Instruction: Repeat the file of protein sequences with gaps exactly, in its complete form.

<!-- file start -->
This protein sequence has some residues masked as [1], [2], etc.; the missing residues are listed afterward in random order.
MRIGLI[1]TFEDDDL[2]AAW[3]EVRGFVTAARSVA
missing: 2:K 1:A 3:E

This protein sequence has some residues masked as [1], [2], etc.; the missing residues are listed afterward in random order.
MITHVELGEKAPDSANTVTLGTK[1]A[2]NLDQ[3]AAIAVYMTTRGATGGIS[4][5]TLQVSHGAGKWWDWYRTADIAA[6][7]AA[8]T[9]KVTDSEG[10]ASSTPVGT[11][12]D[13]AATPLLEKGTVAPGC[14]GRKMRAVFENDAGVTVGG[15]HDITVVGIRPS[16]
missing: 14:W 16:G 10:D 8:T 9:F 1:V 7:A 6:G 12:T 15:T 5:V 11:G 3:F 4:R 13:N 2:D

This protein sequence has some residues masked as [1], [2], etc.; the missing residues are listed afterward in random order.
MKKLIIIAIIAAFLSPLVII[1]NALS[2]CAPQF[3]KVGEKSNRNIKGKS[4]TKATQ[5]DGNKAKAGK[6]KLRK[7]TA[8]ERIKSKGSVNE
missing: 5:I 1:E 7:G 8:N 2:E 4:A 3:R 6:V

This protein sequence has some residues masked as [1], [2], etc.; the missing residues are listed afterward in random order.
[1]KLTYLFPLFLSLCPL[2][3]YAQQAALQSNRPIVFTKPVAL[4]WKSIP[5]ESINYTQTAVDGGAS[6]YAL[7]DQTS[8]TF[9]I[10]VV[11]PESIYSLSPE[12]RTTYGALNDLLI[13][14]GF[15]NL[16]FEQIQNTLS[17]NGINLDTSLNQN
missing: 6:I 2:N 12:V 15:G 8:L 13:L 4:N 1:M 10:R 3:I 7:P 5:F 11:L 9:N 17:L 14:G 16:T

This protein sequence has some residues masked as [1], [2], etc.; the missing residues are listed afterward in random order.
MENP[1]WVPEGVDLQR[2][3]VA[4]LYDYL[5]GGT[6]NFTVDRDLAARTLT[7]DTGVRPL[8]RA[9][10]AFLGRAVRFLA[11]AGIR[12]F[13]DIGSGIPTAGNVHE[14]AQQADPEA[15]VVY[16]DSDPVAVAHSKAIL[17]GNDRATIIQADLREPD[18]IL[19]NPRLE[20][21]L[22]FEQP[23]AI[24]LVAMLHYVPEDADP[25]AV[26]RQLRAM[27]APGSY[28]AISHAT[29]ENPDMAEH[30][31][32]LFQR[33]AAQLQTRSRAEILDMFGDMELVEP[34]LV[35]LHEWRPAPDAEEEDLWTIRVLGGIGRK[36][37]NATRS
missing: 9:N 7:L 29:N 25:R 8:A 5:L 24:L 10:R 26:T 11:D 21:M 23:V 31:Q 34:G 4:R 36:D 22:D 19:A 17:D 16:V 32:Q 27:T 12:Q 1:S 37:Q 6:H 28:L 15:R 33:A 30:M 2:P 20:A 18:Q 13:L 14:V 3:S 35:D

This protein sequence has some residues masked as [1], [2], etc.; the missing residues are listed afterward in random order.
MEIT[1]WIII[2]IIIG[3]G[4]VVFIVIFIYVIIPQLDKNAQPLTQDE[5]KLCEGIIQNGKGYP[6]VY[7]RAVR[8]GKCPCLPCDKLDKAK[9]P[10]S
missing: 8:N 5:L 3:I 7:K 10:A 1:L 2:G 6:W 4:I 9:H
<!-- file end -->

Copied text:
This protein sequence has some residues masked as [1], [2], etc.; the missing residues are listed afterward in random order.
MRIGLI[1]TFEDDDL[2]AAW[3]EVRGFVTAARSVA
missing: 2:K 1:A 3:E

This protein sequence has some residues masked as [1], [2], etc.; the missing residues are listed afterward in random order.
MITHVELGEKAPDSANTVTLGTK[1]A[2]NLDQ[3]AAIAVYMTTRGATGGIS[4][5]TLQVSHGAGKWWDWYRTADIAA[6][7]AA[8]T[9]KVTDSEG[10]ASSTPVGT[11][12]D[13]AATPLLEKGTVAPGC[14]GRKMRAVFENDAGVTVGG[15]HDITVVGIRPS[16]
missing: 14:W 16:G 10:D 8:T 9:F 1:V 7:A 6:G 12:T 15:T 5:V 11:G 3:F 4:R 13:N 2:D

This protein sequence has some residues masked as [1], [2], etc.; the missing residues are listed afterward in random order.
MKKLIIIAIIAAFLSPLVII[1]NALS[2]CAPQF[3]KVGEKSNRNIKGKS[4]TKATQ[5]DGNKAKAGK[6]KLRK[7]TA[8]ERIKSKGSVNE
missing: 5:I 1:E 7:G 8:N 2:E 4:A 3:R 6:V

This protein sequence has some residues masked as [1], [2], etc.; the missing residues are listed afterward in random order.
[1]KLTYLFPLFLSLCPL[2][3]YAQQAALQSNRPIVFTKPVAL[4]WKSIP[5]ESINYTQTAVDGGAS[6]YAL[7]DQTS[8]TF[9]I[10]VV[11]PESIYSLSPE[12]RTTYGALNDLLI[13][14]GF[15]NL[16]FEQIQNTLS[17]NGINLDTSLNQN
missing: 6:I 2:N 12:V 15:G 8:L 13:L 4:N 1:M 10:R 3:I 7:P 5:F 11:L 9:N 17:L 14:G 16:T

This protein sequence has some residues masked as [1], [2], etc.; the missing residues are listed afterward in random order.
MENP[1]WVPEGVDLQR[2][3]VA[4]LYDYL[5]GGT[6]NFTVDRDLAARTLT[7]DTGVRPL[8]RA[9][10]AFLGRAVRFLA[11]AGIR[12]F[13]DIGSGIPTAGNVHE[14]AQQADPEA[15]VVY[16]DSDPVAVAHSKAIL[17]GNDRATIIQADLREPD[18]IL[19]NPRLE[20][21]L[22]FEQP[23]AI[24]LVAMLHYVPEDADP[25]AV[26]RQLRAM[27]APGSY[28]AISHAT[29]ENPDMAEH[30][31][32]LFQR[33]AAQLQTRSRAEILDMFGDMELVEP[34]LV[35]LHEWRPAPDAEEEDLWTIRVLGGIGRK[36][37]NATRS
missing: 9:N 7:L 29:N 25:R 8:A 5:L 24:L 10:R 26:T 11:D 21:M 23:V 31:Q 34:G 4:R 36:D 22:D 19:A 17:D 16:V 32:Q 27:T 12:Q 1:S 37:Q 6:H 28:L 15:R 33:A 30:M 2:P 20:A 18:Q 13:L 14:V 3:S 35:D

This protein sequence has some residues masked as [1], [2], etc.; the missing residues are listed afterward in random order.
MEIT[1]WIII[2]IIIG[3]G[4]VVFIVIFIYVIIPQLDKNAQPLTQDE[5]KLCEGIIQNGKGYP[6]VY[7]RAVR[8]GKCPCLPCDKLDKAK[9]P[10]S
missing: 8:N 5:L 3:I 7:K 10:A 1:L 2:G 6:W 4:I 9:H